Thursday, October 18, 2018

Charlie Hernandez and the League of Shadows by Ryan Calejo

e-ARC, 256 pages
Release Date: October 23, 2018
Published by: Aladdin
Read from: October 13-16,2018
Source: Edelweiss (I received a copy of this book from Edelweiss and the Publisher in exchange for a just and honest review. This did nothing to influence my review.) 
For fans of: Diverse Characters, Mythology, Fantasy, Adventure, MG

     The Lightning Thief meets the Story Thieves series in this middle grade fantasy inspired by Hispanic folklore, legends, and myths from the Iberian Peninsula and Central and South America.
     Charlie Hern├índez has always been proud of his Latin American heritage. He loves the culture, the art, and especially the myths. Thanks to his abuela’s stories, Charlie possesses an almost encyclopedic knowledge of the monsters and ghouls who have spent the last five hundred years haunting the imaginations of children all across the Iberian Peninsula, as well as Central and South America. And even though his grandmother sometimes hinted that the tales might be more than mere myth, Charlie’s always been a pragmatist. Even barely out of diapers, he knew the stories were just make-believe—nothing more than intricately woven fables meant to keep little kids from misbehaving.
     But when Charlie begins to experience freaky bodily manifestations—ones all too similar to those described by his grandma in his favorite legend—he is suddenly swept up in a world where the mythical beings he’s spent his entire life hearing about seem to be walking straight out of the pages of Hispanic folklore and into his life. And even stranger, they seem to know more about him than he knows about himself.
     Soon, Charlie finds himself in the middle of an ancient battle between La Liga, a secret society of legendary mythological beings sworn to protect the Land of the Living, and La Mano Negra (a.k.a. the Black Hand), a cabal of evil spirits determined to rule mankind. With only the help of his lifelong crush, Violet Rey, and his grandmother’s stories to guide him, Charlie must navigate a world where monsters and brujas rule and things he couldn’t possibly imagine go bump in the night. That is, if he has any hope of discovering what’s happening to him and saving his missing parents (oh, and maybe even the world).
     No pressure, muchacho.


      For the most part I enjoyed this, but it seemed like it was missing quite a bit of something. With names drops like The Lightning Thief and The Story Thieves I was expecting so much more. I wanted to love this so much more than I did because I had been waiting on this for a very long time.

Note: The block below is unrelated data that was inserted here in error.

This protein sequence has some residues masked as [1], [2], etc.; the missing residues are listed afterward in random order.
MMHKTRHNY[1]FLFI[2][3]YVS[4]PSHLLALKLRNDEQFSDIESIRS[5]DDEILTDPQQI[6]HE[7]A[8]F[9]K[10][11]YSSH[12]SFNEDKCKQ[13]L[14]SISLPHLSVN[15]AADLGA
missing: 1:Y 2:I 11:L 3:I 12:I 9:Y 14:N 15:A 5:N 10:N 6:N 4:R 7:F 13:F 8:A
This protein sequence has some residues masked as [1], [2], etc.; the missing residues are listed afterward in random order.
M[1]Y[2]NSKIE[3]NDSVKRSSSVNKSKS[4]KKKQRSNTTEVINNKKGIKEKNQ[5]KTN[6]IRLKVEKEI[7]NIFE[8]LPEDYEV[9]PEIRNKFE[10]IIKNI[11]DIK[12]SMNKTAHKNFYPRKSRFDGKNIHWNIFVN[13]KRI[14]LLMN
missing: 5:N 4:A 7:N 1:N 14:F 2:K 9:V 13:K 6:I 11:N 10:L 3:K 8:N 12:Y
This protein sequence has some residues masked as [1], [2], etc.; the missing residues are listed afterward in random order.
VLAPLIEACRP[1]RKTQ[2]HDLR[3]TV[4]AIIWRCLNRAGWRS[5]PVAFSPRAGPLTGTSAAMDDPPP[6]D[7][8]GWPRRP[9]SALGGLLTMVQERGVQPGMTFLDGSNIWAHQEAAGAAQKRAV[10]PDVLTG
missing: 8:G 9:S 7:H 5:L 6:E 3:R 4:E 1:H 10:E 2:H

"So- what are you...?" she asked finally. "What do you mean what am I snapped. "I'm a real boy. A real boy!" "She put her hands up. Easy there, Pinocchio. I was only asking."
     Charlie Hernandez has lived a very normal life up until recently. His parents have disappeared and some pretty weird things have started happening to him. His long-time crush sees that something's going on with him and together they try to make sense of it. It turns out that the situation is much bigger than either one of them thought. The stories that Charlie's grandmother used to tell him are actually true and Charlie has to fight them to save his parents and the world.
"If you look hard enough, muchacho, you can find paradise even in the darkest places."
     With title drops like The Lightning Thief, I was expecting to LOVE this. I eagerly anticipated this because of the different twist on mythology, so all of this rolled into one should have been a recipe to become a favorite of mine. However, that's not what happened. It just felt like it was missing something. I probably wouldn't say that if I hadn't JUST read another book on Hispanic mythology last month, but that one stood out more to me. Don't get me wrong, we need both, but this one just felt plain and generic.
"See, the Morphling represents hope, and they cannot allow hope to spread, hence, they cannot allow the Morphling to live."
     As for the mythology aspect, I wish that he had given a little more information about each god and goddess and their background. In the book he passed over them and their myth.With them being from all over Central America, I would have appreciated learning a bit more about the background of each and why he chose to pick those gods/goddesses.
"But, like, what am I supposed to do now? "My advice is simple," he said softly. "Do everything within your power to stay alive."
     I think had I not just read something so close to this, I would have probably enjoyed this one more. However, this one just did not stand out as much to me. It was unfortunate since it's about all Hispanic myths and stories instead of focusing on just one aspect of their culture. However, this is still a read you should pick up.Give it a read and see what you think of it!
Overall, I give this


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